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Pokemon GO app takes world by storm

Pokemon Go — the newest mobile release from The Pokemon Company, the parent company of Nintendo, and Ingress founder Niantic — has swept across 34 countries including the U.S. The app allows trainers everywhere to catch Pokemon through the use of their phones’ GPS and camera.
Nintendo released their free-to-play app July 7 and has accumulated over 10 million downloads to Apple and Android devices, according to CNN Money U.S.
The game gives trainers a chance to catch ‘em all by utilizing augmented reality software, which switches the phone’s camera to a first-person view and uses the real life foreground as the battle between trainer and digitally added Pokemon. Trainers can create their own avatar that walks the streets with them and levels up, as they earn medals, battle gym leaders and catch more Pokemon. The Pokemon Go website explains that “several factors affect your chances of catching a Pokemon … the Pokemon’s CP (combat power) level, the type of Poke Ball you used, your throwing technique and other factors.”
The most effective method found to catch Pokemon requires trainers to flick a Poke Ball toward the Pokemon they want to capture on their touch screen. Trainers will notice a colored ring around the Pokemon shrink the longer they hold onto the ball. The color indicates how hard the Pokemon is to capture, and if trainers time their throw correctly a “Nice!” exclamation will appear, increasing the chance of a first-throw capture and giving you an XP (experience power) bonus. Helpful hint: while holding down on a Poke Ball, begin to spin the ball in circles to create a curve ball (remember to throw the opposite way of the spin).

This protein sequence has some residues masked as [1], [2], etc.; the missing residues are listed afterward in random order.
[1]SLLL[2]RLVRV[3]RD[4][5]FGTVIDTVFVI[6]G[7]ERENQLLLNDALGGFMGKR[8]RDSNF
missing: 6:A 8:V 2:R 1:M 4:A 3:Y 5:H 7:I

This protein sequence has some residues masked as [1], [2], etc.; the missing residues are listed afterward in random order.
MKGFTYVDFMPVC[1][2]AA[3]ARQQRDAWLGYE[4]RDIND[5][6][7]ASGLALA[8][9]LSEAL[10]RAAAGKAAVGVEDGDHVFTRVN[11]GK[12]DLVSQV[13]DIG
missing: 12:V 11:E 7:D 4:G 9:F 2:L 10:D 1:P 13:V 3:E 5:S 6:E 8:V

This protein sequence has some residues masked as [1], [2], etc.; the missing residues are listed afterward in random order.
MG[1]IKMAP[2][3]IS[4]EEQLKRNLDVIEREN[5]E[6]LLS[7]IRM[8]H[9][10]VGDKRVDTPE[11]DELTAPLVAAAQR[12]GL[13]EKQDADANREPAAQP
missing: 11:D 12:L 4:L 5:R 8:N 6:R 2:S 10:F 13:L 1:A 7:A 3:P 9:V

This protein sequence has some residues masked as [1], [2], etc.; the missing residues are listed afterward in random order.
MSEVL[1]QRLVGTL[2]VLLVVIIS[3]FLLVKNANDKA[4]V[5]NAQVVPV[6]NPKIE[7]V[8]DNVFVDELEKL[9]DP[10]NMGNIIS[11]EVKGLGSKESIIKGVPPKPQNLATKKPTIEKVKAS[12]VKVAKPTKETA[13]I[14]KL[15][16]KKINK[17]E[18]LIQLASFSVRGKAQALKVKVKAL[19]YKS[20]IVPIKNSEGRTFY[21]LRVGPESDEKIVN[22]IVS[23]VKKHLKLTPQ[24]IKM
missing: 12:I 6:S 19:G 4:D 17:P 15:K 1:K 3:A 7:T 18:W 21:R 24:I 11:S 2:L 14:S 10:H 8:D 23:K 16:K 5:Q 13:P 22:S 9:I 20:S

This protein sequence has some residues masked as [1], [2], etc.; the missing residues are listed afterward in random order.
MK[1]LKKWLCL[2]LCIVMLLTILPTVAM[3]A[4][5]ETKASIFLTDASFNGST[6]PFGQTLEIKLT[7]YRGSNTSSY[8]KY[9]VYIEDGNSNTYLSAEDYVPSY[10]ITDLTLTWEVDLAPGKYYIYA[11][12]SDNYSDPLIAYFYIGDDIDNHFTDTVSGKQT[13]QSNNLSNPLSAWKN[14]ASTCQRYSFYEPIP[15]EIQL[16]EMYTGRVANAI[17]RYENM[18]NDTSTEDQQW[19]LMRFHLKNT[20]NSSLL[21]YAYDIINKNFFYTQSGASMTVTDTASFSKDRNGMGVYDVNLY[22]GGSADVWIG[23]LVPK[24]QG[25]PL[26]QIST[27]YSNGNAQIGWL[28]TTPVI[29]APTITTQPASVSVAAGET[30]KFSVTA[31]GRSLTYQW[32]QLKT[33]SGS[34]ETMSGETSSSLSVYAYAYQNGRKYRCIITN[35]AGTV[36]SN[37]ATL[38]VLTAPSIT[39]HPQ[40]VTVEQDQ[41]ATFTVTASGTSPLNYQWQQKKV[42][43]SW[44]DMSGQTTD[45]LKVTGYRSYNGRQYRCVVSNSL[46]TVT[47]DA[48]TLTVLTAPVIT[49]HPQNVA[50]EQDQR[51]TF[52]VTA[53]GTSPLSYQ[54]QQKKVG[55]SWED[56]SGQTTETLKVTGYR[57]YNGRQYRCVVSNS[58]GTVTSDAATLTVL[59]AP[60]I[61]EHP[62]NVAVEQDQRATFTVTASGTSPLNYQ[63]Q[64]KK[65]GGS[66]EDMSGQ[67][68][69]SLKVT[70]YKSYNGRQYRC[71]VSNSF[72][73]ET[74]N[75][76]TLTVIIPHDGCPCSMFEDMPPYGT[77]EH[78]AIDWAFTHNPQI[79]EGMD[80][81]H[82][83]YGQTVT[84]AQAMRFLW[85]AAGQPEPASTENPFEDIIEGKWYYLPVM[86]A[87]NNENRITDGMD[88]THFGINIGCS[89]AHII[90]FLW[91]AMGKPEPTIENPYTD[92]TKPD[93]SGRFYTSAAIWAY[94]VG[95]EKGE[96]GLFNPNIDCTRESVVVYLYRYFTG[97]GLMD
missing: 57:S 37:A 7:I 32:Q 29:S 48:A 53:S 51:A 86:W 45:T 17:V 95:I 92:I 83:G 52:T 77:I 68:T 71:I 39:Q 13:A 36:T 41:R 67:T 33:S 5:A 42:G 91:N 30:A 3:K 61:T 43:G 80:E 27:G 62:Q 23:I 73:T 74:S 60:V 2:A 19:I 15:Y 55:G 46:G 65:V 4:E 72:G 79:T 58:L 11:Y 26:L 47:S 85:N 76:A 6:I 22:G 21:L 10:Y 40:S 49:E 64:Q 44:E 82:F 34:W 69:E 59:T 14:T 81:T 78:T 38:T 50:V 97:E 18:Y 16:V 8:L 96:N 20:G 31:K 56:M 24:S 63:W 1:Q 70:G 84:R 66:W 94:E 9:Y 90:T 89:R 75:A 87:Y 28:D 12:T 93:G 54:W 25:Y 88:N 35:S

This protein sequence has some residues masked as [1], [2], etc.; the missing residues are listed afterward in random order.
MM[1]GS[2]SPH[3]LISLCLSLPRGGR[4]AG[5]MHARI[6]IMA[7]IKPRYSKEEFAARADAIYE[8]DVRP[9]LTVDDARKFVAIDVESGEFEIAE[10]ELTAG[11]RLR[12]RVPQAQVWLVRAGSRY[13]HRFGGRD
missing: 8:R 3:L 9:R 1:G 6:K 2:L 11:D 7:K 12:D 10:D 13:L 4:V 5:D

The initial Pokedex includes Pokemon from the Kanto region, a fictitious territory created for the Pokemon franchise in “Pokemon Red” and “Pokemon Green,” and includes 90s kids’ favorite startup Pokemon, Squirtle, Charmander and Bulbasaur (and Pikachu, of course). Trainers can complete their Pokedex by collecting Pokemon and power up their team with stardust obtained with each catch and candy received for transferring duplicate catches to the professor.
Pokemon Go has become more than just an immersive virtual reality game. It has transformed into a popular social tool, gaining popularity on college campuses and gathering college students into “Poke parties” of as large as a hundred people. When setting lures on Pokestops, trainers often gather around the same area, thus creating a catching party for all around.
Among bringing trainers together, Pokemon Go has created friends and foes with the ability to join a team. Team Mystic, Instinct and Valor represent the three legendary Pokemon, Articuno, Zapdos and Moltres, and their respective colors blue, yellow and red. With teams, trainers can claim gyms and battle one another to gain XP and bragging rights.
For trainers who want to enhance their Pokemon Go experience, in-app purchases of lure modules, incense, Poke Balls and other items are available to buy with the virtual currency Pokecoins, which range from $0.99 for 100 to $99.99 for 14,500. Or, if you’re a broke college student, you can hang around a Pokestop and collect items every five to 10 minutes depending on the time it takes for a stop to regenerate.
While Pokemon Go creators want trainers to explore their cities and towns, they greatly advise that players do not play the game while “on your bike, driving a car, riding a hoverboard or anything else where you should be paying attention.” They even have a warning during the loading menu in case trainers need a refresher before wandering campus for a Dragonite. Play safe, Eagles, and share your best #FGCUPokemonCatch with Eagle News on Twitter.

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